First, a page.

Annal: 1980 Golden Globe Award for Best Motion Picture – Drama

Results of the Golden Globe Award in the year 1980.

Film:Kramer vs. Kramer

Kramer vs. Kramer

Robert Benton

Winner of five Academy Awards including Best Picture, Actor, and Screenplay, Kramer vs. Kramer remains as powerfully moving today as it was when released in 1979, simply because its drama will remain relevant for couples of any generation. Adapted by director Robert Benton from the novel by Avery Corman, this is perhaps the finest, most evenly balanced film ever made about the failure of marriage and the tumultuous shift of parental roles. It begins when Joanna Kramer (Meryl Streep) bluntly informs her husband Ted (Dustin Hoffman) that she’s leaving him,…

Film:Apocalypse Now

Apocalypse Now

Francis Ford Coppola

In the tradition of such obsessively driven directors as Erich von Stroheim and Werner Herzog, Francis Ford Coppola approached the production of Apocalypse Now as if it were his own epic mission into the heart of darkness. On location in the storm-ravaged Philippines, he quite literally went mad as the project threatened to devour him in a vortex of creative despair, but from this insanity came one of the greatest films ever made. It began as a John Milius screenplay, transposing Joseph Conrad’s classic story “Heart of Darkness” into the horrors of the…

Film:The China Syndrome

The China Syndrome

James Bridges

James Bridges (Urban Cowboy, Bright Lights, Big City) directed this 1979 film that became a worldwide sensation when, just weeks after its release, the Three Mile Island nuclear accident occurred. Jane Fonda (Klute, Julia) plays a television news reporter who is not taken very seriously until a routine story at the local nuclear power plant leads her to what may be a cover-up of epic proportions. She and her cameraman, played by Michael Douglas (Wall Street, American President), hook up with a whistleblower at the plant,…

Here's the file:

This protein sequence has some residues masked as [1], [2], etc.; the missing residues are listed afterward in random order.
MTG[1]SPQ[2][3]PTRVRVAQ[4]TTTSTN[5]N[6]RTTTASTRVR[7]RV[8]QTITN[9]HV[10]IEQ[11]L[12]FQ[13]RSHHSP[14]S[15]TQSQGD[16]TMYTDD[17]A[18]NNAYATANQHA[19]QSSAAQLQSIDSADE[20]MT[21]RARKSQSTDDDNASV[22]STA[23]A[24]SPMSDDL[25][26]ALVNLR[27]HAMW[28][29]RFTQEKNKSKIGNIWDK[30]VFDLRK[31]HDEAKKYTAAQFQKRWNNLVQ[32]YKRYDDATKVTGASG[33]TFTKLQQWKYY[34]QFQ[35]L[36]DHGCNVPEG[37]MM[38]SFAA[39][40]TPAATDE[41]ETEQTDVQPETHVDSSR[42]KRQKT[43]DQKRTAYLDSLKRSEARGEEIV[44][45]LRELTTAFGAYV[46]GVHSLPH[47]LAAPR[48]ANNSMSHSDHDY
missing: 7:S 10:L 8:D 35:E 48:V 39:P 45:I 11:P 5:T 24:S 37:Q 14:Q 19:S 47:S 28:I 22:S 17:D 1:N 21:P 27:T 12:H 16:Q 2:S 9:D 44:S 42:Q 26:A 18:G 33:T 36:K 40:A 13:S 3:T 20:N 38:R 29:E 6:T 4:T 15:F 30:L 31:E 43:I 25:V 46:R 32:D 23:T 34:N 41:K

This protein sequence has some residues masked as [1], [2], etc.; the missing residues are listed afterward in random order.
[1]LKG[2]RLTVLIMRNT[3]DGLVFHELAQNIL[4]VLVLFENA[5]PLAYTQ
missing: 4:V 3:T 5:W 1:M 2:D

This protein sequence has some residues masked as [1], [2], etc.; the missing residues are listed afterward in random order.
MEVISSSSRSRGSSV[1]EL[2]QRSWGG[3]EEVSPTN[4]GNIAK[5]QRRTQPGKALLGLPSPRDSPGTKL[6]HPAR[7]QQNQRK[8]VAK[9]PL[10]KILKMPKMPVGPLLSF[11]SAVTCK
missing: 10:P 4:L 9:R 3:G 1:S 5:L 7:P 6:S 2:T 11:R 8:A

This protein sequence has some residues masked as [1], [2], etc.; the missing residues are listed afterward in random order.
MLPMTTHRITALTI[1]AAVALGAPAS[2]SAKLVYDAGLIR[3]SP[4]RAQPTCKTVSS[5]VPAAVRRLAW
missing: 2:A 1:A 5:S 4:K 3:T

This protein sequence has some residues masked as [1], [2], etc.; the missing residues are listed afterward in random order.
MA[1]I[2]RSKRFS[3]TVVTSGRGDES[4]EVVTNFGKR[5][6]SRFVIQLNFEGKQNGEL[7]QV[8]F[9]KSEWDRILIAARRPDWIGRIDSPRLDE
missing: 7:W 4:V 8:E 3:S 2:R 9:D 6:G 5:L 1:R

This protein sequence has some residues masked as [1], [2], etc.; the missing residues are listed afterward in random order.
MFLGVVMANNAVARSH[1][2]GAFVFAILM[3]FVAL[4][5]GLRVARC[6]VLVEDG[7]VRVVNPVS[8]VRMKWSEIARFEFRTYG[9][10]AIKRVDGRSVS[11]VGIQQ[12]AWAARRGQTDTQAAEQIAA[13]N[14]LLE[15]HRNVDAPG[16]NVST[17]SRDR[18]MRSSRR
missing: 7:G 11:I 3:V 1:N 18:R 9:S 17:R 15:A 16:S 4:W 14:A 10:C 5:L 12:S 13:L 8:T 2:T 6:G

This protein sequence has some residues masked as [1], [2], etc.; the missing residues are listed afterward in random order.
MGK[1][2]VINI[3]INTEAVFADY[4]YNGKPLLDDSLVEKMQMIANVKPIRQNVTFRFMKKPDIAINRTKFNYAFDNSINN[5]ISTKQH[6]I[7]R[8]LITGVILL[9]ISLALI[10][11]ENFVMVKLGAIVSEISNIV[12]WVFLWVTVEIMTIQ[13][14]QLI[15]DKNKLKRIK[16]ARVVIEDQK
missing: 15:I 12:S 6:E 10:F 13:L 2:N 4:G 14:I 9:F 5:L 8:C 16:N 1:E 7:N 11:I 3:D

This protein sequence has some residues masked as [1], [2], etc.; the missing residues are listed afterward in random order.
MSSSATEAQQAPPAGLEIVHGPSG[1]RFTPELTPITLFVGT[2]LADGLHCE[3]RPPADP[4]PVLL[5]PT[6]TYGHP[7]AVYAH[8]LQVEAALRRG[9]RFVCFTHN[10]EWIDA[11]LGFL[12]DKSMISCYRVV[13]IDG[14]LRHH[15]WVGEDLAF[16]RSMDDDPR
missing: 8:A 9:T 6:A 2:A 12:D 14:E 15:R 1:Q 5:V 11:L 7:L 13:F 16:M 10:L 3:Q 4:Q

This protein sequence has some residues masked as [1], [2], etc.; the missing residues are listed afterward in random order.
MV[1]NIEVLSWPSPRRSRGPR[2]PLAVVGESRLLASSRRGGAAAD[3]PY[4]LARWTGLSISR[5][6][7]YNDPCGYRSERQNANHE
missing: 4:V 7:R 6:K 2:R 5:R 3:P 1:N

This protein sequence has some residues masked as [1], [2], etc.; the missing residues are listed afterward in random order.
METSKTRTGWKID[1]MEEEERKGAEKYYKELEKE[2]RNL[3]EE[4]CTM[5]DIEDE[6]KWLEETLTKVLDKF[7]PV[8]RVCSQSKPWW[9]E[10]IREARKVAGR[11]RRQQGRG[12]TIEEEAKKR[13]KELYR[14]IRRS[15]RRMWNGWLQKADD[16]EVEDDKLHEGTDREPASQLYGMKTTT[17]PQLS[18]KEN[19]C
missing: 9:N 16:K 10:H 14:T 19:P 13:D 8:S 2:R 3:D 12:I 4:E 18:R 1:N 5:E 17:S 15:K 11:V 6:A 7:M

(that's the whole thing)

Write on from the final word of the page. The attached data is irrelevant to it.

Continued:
Film:Manhattan

Manhattan

Woody Allen

Manhattan, Woody Allen’s follow-up to Oscar-winning Annie Hall, is a film of many distinctions: its glorious all-Gershwin score, its breathtakingly elegant black-and-white, widescreen cinematography by Gordon Willis (best-known for shooting the Godfather movies); its deeply shaded performances; its witty screenplay that marked a new level in Allen’s artistic maturity; and its catalog of Things that Make Life Worth Living. But Manhattan is also distinguished in the realm of home video as the first motion picture to be released…

Film:Norma Rae

Norma Rae

Martin Ritt

Veteran director Martin Ritt (Sounder) directed this earnest and very popular tale of a naive textile worker, widow, and mother in the U.S. South who becomes empowered by standing up for her rights in the workplace. Sally Field stars in the Oscar-winning title role as a woman who has been content to go along with the status quo until she realizes that she is entitled to more and can succeed if she stands up for herself. Her fight to improve deplorable working conditions at the textile plant causes a rift between her and the people closest to her, but her…

Views: 986 • Modified: • Elapsed: 0.018 sec